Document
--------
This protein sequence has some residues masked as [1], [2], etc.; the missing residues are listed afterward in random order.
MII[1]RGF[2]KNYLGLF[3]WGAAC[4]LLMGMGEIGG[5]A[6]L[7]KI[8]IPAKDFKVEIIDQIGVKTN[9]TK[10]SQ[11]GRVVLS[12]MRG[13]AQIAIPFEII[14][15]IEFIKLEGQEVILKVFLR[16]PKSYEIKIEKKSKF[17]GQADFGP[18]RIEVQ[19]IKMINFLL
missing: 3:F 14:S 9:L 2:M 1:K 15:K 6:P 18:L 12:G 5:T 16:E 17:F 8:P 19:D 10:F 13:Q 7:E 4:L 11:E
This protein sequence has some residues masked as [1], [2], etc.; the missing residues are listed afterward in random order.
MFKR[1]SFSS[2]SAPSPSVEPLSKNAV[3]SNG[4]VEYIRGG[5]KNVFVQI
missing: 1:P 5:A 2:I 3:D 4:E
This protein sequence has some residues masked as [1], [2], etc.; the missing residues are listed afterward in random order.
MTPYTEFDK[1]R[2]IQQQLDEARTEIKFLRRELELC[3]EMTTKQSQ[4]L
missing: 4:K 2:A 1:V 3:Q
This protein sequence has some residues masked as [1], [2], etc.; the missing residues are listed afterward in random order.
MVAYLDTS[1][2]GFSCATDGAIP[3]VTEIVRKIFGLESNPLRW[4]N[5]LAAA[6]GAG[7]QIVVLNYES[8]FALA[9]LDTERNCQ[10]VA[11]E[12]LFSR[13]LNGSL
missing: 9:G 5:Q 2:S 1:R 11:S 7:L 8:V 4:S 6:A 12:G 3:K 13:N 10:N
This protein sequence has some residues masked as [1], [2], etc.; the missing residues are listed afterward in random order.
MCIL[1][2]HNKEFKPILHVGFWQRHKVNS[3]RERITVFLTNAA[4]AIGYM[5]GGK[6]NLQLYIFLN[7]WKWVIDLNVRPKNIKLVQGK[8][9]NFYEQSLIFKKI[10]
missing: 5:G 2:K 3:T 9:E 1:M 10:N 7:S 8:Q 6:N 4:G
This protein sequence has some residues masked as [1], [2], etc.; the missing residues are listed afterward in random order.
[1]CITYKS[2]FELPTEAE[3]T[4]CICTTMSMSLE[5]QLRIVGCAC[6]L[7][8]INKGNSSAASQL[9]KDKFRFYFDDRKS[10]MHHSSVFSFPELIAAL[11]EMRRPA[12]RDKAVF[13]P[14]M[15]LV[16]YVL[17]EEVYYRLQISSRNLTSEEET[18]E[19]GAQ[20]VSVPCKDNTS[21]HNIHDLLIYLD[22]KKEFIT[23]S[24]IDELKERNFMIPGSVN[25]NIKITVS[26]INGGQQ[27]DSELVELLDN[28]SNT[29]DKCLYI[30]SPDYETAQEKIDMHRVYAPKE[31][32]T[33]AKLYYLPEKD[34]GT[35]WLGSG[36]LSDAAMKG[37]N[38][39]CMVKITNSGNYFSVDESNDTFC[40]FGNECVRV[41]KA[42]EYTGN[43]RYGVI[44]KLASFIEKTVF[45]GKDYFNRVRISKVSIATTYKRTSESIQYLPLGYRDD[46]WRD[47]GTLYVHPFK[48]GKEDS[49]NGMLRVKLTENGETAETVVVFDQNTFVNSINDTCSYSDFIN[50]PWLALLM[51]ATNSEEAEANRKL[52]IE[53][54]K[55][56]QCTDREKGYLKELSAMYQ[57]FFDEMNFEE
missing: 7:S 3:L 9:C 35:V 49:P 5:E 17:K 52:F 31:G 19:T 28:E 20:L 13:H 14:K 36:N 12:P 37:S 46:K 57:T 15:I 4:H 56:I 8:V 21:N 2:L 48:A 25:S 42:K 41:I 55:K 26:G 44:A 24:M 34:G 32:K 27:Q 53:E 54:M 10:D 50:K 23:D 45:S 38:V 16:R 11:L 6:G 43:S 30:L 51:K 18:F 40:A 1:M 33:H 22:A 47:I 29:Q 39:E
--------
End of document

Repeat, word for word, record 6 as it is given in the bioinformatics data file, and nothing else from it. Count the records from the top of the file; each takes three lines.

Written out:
This protein sequence has some residues masked as [1], [2], etc.; the missing residues are listed afterward in random order.
[1]CITYKS[2]FELPTEAE[3]T[4]CICTTMSMSLE[5]QLRIVGCAC[6]L[7][8]INKGNSSAASQL[9]KDKFRFYFDDRKS[10]MHHSSVFSFPELIAAL[11]EMRRPA[12]RDKAVF[13]P[14]M[15]LV[16]YVL[17]EEVYYRLQISSRNLTSEEET[18]E[19]GAQ[20]VSVPCKDNTS[21]HNIHDLLIYLD[22]KKEFIT[23]S[24]IDELKERNFMIPGSVN[25]NIKITVS[26]INGGQQ[27]DSELVELLDN[28]SNT[29]DKCLYI[30]SPDYETAQEKIDMHRVYAPKE[31][32]T[33]AKLYYLPEKD[34]GT[35]WLGSG[36]LSDAAMKG[37]N[38][39]CMVKITNSGNYFSVDESNDTFC[40]FGNECVRV[41]KA[42]EYTGN[43]RYGVI[44]KLASFIEKTVF[45]GKDYFNRVRISKVSIATTYKRTSESIQYLPLGYRDD[46]WRD[47]GTLYVHPFK[48]GKEDS[49]NGMLRVKLTENGETAETVVVFDQNTFVNSINDTCSYSDFIN[50]PWLALLM[51]ATNSEEAEANRKL[52]IE[53][54]K[55][56]QCTDREKGYLKELSAMYQ[57]FFDEMNFEE
missing: 7:S 3:L 9:C 35:V 49:P 5:E 17:K 52:F 31:G 19:T 28:E 20:L 13:H 14:K 36:N 12:P 37:S 46:K 57:T 15:I 4:H 56:I 8:V 21:N 2:L 48:A 25:S 42:K 41:I 55:K 26:G 44:A 24:M 34:G 32:K 27:Q 53:E 54:M 10:D 50:K 23:D 45:S 38:V 16:R 11:L 6:G 43:S 30:L 51:K 18:F 40:A 1:M 33:H 22:A 47:I 29:Q 39:E